Interview: Q&A with Dejan from BunnyCDN


Our LowEndBox Interview Series has featured many interesting personalities so far and today we’re excited to bring you an interview with the CEO and Founder of BunnyCDN, Dejan (aka @BunnySpeed on LowEndTalk).  I really enjoyed reading this interview and I think you will as well, as his incredible passion for his company and their fun culture really shines through.  I encourage you to visit their web site, which is one of the sharpest I’ve seen in a long time – very cool use of a memorable art theme (rabbits, which connote speed).

Tell me about your background and your company’s history?

BunnyCDN actually started as my personal side-project around 8 years ago while I was still working as a full time mobile software developer at a different company. I have always been a very creative person and worked on many small little projects or pieces of software to explore ideas or just for the fun of it.

Amongst other things at the time, I was running a mildly popular “Japanese PoP culture” website (wink) that was presenting an ever-increasing traffic bill. Back then, everyone was charging crazy prices for CDN bandwidth unless you were a large enterprise with a multi-year contract. Being from Eastern Europe, I practically had almost no money, so even the budget CDNs were somehow incredibly expensive. So in the good low-end spirit, I built my own simple CDN to speed up the content delivery. At that point, it was just one of the many little projects that I did.

While I was playing with the routing and checking the results, something clicked in my head and I realized that there is a clear market need for a service like that and likely there were many more website owners that would very much need a service like this.

After around 2 years of planning, going through ideas and development, I launched the first version, but starting without any kind of funding meant a slow and rocky start. Turns out starting a CDN is tricky when your budget is nonexistent and just a small peak of video traffic can overload your whole system. Also, if you’re the only one working on it, it will need your attention 24/7.

However, I kept working on it pretty much 7 days a week and tried to find solutions in software to solve hardware and cost issues and automate as much as possible. It was all very slow, but we were gradually getting some traction and with the help of a friend, I was able to move over full time in 2017.

After that, things really sped up. I could finally focus my full attention to what I loved and we started to build a proper team. Fast forward to 2020, we are now one of the top CDN brands out there and we’re now growing faster than ever with close to 10.000 customers already. Handling a random 100 Gbit peak of traffic over a couple of seconds is just a regular occurrence these days, so it’s been a very exciting journey for me to see the company grow and evolve.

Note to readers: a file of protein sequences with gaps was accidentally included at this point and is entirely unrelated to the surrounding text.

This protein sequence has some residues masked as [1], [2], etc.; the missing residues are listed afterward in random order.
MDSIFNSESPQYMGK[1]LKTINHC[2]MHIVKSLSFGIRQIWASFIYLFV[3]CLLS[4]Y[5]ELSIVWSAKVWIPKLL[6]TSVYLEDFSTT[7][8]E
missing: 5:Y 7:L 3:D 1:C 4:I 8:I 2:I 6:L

Why run a CDN? I mean, your team obviously has the talent to do lots of thing – what was it about the CDN market that intrigued you?

As I mentioned, I’ve always explored many different ideas and probably hundreds of tiny projects, but nothing really stuck with me in the same way. I always wanted to make a service that would really make difference, but I never saw a real opportunity to do that. I think once the idea of building a CDN came in mind, it connected the creative side, the business side and the nerd inside of me and I fell in love with it. Not to mention I always loved servers and networking.

After 8 years, I’m still incredibly passionate about the CDN industry and just tinkering with the hardware and network to remove that extra ms of latency. It might seem boring for some, but it just clicks all the right buttons for me. There’s always something to do and room to improve and just find new solutions to make our service better.

It’s easy to think that a CDN are just a couple of servers around the world and tinkering with the network routing, but it’s really much more than that once you have the basic framework set up, especially with so many new technologies popping up. We’re putting a large focus on the software, rather than just the hardware.

I think your “about the bunnies” page is absolutely awesome, and elsewhere you’ve got bunnies with jetpacks, shields, and visors. Even your logo is about speed. Your artwork throughout your site is just amazing and adorable – it made me want to read more blog entries and pages just to see the art! I think the marketing conveys the perfect image. How did you land on the name and why don’t you sell branded stuffed animals?

Aww, thank you!

Initially, the project was named RocketCDN, but that didn’t really feel like me. Luckily, around that time, I ran into TunnelBear VPN and I really fell in love with their branding. I always liked a more playful approach to an otherwise technical service, exactly what they did. So our own name and branding was in a big way inspired by them. I always liked cute things, so bunny and speed kind of went together.

At launch, the service was then actually called BunnySpeed, because somehow, I thought that would be a good idea. Thankfully, Google refused to index the page entirely because apparently it used to be an adult website in the past. Who would figure, right? So we had to rebrand and so the name BunnyCDN was born.